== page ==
But waiting for the MRI exam is a great way to reduce the cost of medical care. For those examinations that require an MRI for urgent diagnosis, they are available in Canada- but for joint pain, that is mainly going to be treated by medication and rest, an MRI is unnecessary. Reduce the number of MRI machines in the US and you will reduce the health care cost. The bottom line is we have too many MRI machines in the United States for the number of examinations we need, thus we are paying and receiving more MRI machines than needed.
Hips, Prostates, Knees and Hearts
Somewhere in Canada someone waited to have his hip replaced. Since they waited, this story is now forever on the internet and has become famous “I know someone who waited for their hip to be fixed.” Ask any orthopedic surgeon that does joint replacement surgery and they will tell you that the longer you can keep your own hip or knee the better. Artificial joints wear out – and while they are better now than ten years ago, and continue to improve, chances are the hips of tomorrow will be better and last longer. It is rare that hips and knees are fine one day and wear out the next – just as it is rare that you walk into an orthopedic surgeon’s office with a sore knee and are scheduled for surgery the following week for a knee replacement. But, most people are told that they will need an artificial hip. My good friend, a gastroenterologist, was 40 when she had her first hip replaced. She knew it needed replacing, and was walking with a cane until she finally consented to have it replaced. It was scheduled. From the time she was told it would need replacement until she had it replaced was about ten months. Her second hip was replaced two years later, but she didn’t wait as long. The point is: some people think because they are told their hip needs replacement that it should be scheduled that week– that does not happen in the United States, and it does not happen in Canada. Same with knees.
The other is the prostate. Someone had an elevated PSA level, and “finally” was scheduled for a prostate biopsy. Canada knows what we in the United States know: (a) most prostate cancers, if confined to the prostate, do not need to be operated on and (b) PSA exams will over-diagnose prostate issues and cause a lot of unnecessary biopsies. For someone who thinks they might have prostate cancer, they want it now. It isn’t needed.
People with heart disease die waiting for surgery in the United States and the rest of the world. Perhaps the most famous recent is Tim Russert- who needed heart surgery, but was working out when he suffered his fatal heart attack. I’ve had patients who have been “cleared” for weight loss surgery by cardiologists, and have died of heart disease. It is not a problem in Canada.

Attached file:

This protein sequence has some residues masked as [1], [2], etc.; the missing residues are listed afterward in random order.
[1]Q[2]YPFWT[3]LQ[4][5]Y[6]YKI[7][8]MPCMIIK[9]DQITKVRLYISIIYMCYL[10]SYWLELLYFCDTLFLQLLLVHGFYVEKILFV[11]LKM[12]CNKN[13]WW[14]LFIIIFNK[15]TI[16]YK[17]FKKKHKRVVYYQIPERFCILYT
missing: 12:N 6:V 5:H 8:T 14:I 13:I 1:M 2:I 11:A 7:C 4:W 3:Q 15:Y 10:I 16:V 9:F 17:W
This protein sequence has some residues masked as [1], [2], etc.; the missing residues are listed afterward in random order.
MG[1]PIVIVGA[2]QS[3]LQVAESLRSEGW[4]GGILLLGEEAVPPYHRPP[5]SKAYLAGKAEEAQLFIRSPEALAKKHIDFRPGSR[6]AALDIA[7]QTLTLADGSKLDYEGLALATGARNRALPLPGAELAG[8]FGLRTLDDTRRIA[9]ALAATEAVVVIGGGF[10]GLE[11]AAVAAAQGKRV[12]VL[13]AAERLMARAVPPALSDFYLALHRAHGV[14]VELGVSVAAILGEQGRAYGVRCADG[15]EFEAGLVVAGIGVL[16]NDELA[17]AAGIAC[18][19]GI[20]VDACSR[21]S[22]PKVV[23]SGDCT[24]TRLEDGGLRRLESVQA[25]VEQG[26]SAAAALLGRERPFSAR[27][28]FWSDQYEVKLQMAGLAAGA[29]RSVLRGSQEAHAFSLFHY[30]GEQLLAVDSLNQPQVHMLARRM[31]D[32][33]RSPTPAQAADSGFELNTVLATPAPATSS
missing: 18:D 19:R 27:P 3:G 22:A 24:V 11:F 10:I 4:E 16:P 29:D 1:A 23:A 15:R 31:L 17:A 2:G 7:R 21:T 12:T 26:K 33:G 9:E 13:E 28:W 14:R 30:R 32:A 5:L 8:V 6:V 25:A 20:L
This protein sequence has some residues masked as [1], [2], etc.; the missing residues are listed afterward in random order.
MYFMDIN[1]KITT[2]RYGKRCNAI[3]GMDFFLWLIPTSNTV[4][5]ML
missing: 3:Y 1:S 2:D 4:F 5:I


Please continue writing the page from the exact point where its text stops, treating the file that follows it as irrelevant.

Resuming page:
Private Insurance Policies in Canada
In Canada you can purchase a private insurance policy for traveling emergencies outside the United States. In fact, the number of those policies sold has increased. What has not happened was this: there has been no demand for elective care policies outside Canada, and no market (although it was tested) for policies that would provide for care in the US if there was a longer than 30 day wait for services in Canada.
What about disease and care?
|Canada % with condition||% gets treatment||% vs U.S.A. with condition||% gets treatment|
|High blood pressure||8.8||84.1||13.1||88.3|
|High blood pressure||9.1||83.2||12.5||87.3|
In Canada, the main reason for an unmet need was because the wait was too long or the treatment was unavailable. In the U.S., most people who do not receive treatment fail to do so because of cost considerations. However, Canada has more family physicians per 1000 people than the United States does, and their needs continue to be met.
When the Canadian Broadcast Company polled its viewers to see who was their favorite Canadian, the answer was not William Shatner (of Star Trek Fame) or Wayne Gretsky, but it was Tommy Douglass – the father of the Canadian Health Care System.
The Canadian System
The system in Canada is not a perfect system. It costs Canadians less per person for the health care system and 100 percent of the people within its borders are covered. The United States pays twice as much per person for health care and twenty percent of them are not covered. There will always be people with horror stories, both in the United States and Canada- but when the statistics are looked at, Canadians enjoy longer lives, have lower infant mortality, have better care for cancer and live longer with chronic diseases than the higher priced, bloated health care system in the United States.
Health Aff May 2002 vol. 21 no. 3 19-31
Image taken from – and a great article by:
Physician satisfaction graph taken from The Washington Post:
June E. O’Neill and Dave M. O’Neill (2008) “Health Status, Health Care and Inequality: Canada vs. the U.S.,” Forum for Health Economics & Policy: Vol. 10: Iss. 1 (Frontiers in Health Policy Research), Article 3.
O’Neill JE; O’Neill DM (2007) “Health Status, Health Care and Inequality: Canada vs. the U.S.” NBER working paper #13429.
Dr. Terry Simpson
Dr. Terry Simpson received his undergraduate and graduate degrees from the University of Chicago where he spent several years in the Kovler Viral Oncology laboratories doing genetic engineering. He found he liked people more than petri dishes, and went to medical school. Dr. Simpson, a weight loss surgeon is an advocate of culinary medicine. The first surgeon to become certified in Culinary Medicine, he believes teaching people to improve their health through their food and in their kitchen. On the other side of the world, he has been a leading advocate of changing health care to make it more "relationship based," and his efforts awarded his team the Malcolm Baldrige award for healthcare in 2011 for the NUKA system of care in Alaska and in 2013 Dr Simpson won the National Indian Health Board Area Impact Award. A frequent contributor to media outlets discussing health related topics and advances in medicine, he is also a proud dad, husband, author, cook, and surgeon “in that order.” For media inquiries, please visit www.terrysimpson.com.